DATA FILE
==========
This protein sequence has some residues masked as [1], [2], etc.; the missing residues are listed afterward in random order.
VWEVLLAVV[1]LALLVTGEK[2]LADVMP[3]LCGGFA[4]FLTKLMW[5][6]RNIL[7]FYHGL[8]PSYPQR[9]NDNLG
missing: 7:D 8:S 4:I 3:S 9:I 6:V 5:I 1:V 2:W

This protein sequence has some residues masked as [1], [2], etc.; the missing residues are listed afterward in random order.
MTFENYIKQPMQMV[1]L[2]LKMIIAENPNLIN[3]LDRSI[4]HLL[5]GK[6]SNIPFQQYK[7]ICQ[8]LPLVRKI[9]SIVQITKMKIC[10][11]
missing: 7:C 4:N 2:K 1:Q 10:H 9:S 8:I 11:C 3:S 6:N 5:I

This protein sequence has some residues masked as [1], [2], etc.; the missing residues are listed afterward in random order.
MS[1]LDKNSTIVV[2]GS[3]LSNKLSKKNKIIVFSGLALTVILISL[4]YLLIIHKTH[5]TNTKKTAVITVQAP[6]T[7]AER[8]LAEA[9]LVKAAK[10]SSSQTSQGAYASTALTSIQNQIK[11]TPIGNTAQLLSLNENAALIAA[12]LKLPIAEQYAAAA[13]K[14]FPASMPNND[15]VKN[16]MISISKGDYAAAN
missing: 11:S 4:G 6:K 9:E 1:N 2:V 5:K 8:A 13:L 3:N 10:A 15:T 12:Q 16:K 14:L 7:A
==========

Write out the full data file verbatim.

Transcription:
This protein sequence has some residues masked as [1], [2], etc.; the missing residues are listed afterward in random order.
VWEVLLAVV[1]LALLVTGEK[2]LADVMP[3]LCGGFA[4]FLTKLMW[5][6]RNIL[7]FYHGL[8]PSYPQR[9]NDNLG
missing: 7:D 8:S 4:I 3:S 9:I 6:V 5:I 1:V 2:W

This protein sequence has some residues masked as [1], [2], etc.; the missing residues are listed afterward in random order.
MTFENYIKQPMQMV[1]L[2]LKMIIAENPNLIN[3]LDRSI[4]HLL[5]GK[6]SNIPFQQYK[7]ICQ[8]LPLVRKI[9]SIVQITKMKIC[10][11]
missing: 7:C 4:N 2:K 1:Q 10:H 9:S 8:I 11:C 3:S 6:N 5:I

This protein sequence has some residues masked as [1], [2], etc.; the missing residues are listed afterward in random order.
MS[1]LDKNSTIVV[2]GS[3]LSNKLSKKNKIIVFSGLALTVILISL[4]YLLIIHKTH[5]TNTKKTAVITVQAP[6]T[7]AER[8]LAEA[9]LVKAAK[10]SSSQTSQGAYASTALTSIQNQIK[11]TPIGNTAQLLSLNENAALIAA[12]LKLPIAEQYAAAA[13]K[14]FPASMPNND[15]VKN[16]MISISKGDYAAAN
missing: 11:S 4:G 6:K 9:E 1:N 2:V 5:K 8:A 13:L 3:N 10:A 15:T 12:Q 16:K 14:L 7:A